Droughts, fires, and other immense environmental changes have all transformed the southern Appalachian Mountains for over 400 million years. These mountains have had to withstand dramatic and sometimes catastrophic events, and yet they remain as strong and awe-inspiring as ever. It’s these changes that have helped make the ecosystem in this part of the country incredibly diverse, with thousands of different plant and animal species thriving throughout the Great Smoky Mountains—a subrange of the Appalachians that runs through parts of Tennessee and North Carolina.

The people, customs, and traditions of the Smokies were shaped, in large part, by its dramatic landscape
and history, and the area has even been designated a UNESCO World Heritage site. Though many people think of the West when they think of America’s most picturesque mountains, Great Smoky Mountains National Park attracts more visitors than any other national park in the country.

A place among the flowers

Over 1,600 species of flowers, fauna, and trees make up the landscape of the Smokies. Their natural beauty draws millions of visitors each year, but one flower-focused event in particular has enticed budding and experienced botanists, photographers, artists, and others for over half a century.


The Wildflower Pilgrimage began in 1951 in Gatlinburg, Tennessee, as a way for the Gatlinburg Chamber of Commerce to promote visitors for the annual budding of local spring wildflowers. The first event offered ten different programs—mostly for people interested in the science behind the bloom—and was extremely successful. Because of its initial success, the chamber of commerce decided to hold the event again in 1952 but opened additional programing geared toward photographers and other artists.

Since its beginnings, Wildflower Pilgrimage organizers have treated the event as an opportunity to inspire and educate, and over the years have expanded its offerings to now include over 150 programs across a wide variety of disciplines. The hikes run the gamut from moderate one-mile treks that are ideal for families with children, to strenuous multimile hikes that are geared toward more experienced hikers.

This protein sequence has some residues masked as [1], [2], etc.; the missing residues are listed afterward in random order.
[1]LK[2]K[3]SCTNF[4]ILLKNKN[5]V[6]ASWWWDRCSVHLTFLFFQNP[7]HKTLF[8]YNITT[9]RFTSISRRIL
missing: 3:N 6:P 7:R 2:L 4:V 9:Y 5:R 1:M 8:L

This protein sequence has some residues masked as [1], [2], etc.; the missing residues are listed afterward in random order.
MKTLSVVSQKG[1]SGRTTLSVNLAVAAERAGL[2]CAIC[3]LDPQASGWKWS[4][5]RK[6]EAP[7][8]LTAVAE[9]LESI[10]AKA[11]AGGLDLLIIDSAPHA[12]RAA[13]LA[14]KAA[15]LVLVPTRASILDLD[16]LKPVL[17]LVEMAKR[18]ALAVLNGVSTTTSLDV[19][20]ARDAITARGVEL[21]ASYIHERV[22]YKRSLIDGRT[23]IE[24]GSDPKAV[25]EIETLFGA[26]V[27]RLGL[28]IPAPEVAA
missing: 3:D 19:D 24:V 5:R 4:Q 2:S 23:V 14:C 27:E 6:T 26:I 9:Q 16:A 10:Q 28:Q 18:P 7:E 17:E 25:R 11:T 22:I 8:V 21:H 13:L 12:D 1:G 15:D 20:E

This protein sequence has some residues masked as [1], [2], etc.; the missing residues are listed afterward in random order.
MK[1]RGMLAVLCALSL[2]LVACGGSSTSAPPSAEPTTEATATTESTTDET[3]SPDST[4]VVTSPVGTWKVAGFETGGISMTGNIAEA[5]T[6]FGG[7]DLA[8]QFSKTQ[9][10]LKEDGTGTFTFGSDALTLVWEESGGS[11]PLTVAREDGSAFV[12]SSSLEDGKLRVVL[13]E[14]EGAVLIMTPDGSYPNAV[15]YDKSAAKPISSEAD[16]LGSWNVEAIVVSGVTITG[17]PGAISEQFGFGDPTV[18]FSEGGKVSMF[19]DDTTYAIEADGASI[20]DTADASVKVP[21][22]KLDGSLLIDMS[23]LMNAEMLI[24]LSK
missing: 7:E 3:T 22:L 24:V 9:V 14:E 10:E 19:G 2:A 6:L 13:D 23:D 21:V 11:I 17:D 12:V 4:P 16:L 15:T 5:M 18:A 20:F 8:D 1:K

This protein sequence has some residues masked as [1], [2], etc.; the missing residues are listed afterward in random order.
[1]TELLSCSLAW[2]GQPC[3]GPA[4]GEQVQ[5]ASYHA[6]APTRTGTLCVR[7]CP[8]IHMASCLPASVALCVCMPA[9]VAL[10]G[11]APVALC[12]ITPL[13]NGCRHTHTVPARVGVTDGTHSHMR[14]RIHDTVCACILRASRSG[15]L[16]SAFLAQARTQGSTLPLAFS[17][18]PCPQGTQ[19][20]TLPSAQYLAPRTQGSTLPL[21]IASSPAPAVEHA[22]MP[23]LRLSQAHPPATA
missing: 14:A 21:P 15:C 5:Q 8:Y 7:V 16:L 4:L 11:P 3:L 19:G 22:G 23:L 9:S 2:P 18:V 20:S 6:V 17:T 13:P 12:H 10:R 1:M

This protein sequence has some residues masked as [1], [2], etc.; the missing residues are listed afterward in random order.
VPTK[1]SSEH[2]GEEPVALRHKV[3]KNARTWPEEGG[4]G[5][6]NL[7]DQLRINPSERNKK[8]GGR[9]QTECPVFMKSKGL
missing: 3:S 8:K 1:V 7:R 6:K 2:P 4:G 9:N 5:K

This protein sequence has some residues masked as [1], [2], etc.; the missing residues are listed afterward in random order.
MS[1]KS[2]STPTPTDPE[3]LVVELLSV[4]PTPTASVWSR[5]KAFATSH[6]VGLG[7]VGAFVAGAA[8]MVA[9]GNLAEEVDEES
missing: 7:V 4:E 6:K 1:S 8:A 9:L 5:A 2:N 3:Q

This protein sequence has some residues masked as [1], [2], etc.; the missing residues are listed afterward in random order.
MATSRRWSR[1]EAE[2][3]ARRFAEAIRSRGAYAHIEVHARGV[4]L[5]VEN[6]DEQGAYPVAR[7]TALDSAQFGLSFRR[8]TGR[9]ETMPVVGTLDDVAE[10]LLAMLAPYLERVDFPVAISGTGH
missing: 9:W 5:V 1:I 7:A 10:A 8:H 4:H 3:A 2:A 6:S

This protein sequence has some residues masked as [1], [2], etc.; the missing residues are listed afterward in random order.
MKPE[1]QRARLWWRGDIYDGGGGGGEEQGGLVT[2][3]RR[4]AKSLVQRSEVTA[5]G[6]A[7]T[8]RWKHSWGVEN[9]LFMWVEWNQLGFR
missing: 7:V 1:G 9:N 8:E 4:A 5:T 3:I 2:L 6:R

“We have people from eight months to eighty years old attend these programs,” says Dr. Joey Shaw, an organizer of the pilgrimage and a professor of biology, geology, and environmental science at the University of Tennessee at Chattanooga. “And in the last few years we’ve had over 800 pilgrims, as we like to call them, over the four days of the event.”

Dr. Shaw says that because of the diversity of the programming during the Wildflower Pilgrimage, no one event is more popular than another. People sign up for the events that are most interesting to them, and the options are seemingly endless.

In 2018, some of the programs offered included a bird-sketching lesson with artist Chris Myers, a black bear and wild hog walk, a nighttime bat walk, a forest forensics walk to explore human impact on the mountains, and dozens of wildflower walks along the park’s various trails. According to Dr. Shaw, children always enjoy the animal-specific walks, like the Salamander Walk, during which the program leader will encourage hikers to turn over rocks to uncover some of the creatures that live hidden in the forest.

Some of the most exciting programs occur after hours, when the often unseen wildlife of the Smokies is more active. Bugs at Light is a moonlit walk (hikers are encouraged to come with a headlamp or flashlight) that uses a black light to illuminate nocturnal creepy crawlers. And the Night Owl Prowl, led by expert naturalists and birders, showcases some of the mountains’ flying predators. “These programs are led by experts in their field, so hikers really have their eyes open to all there is to see—things they may otherwise not notice,” says Dr. Shaw.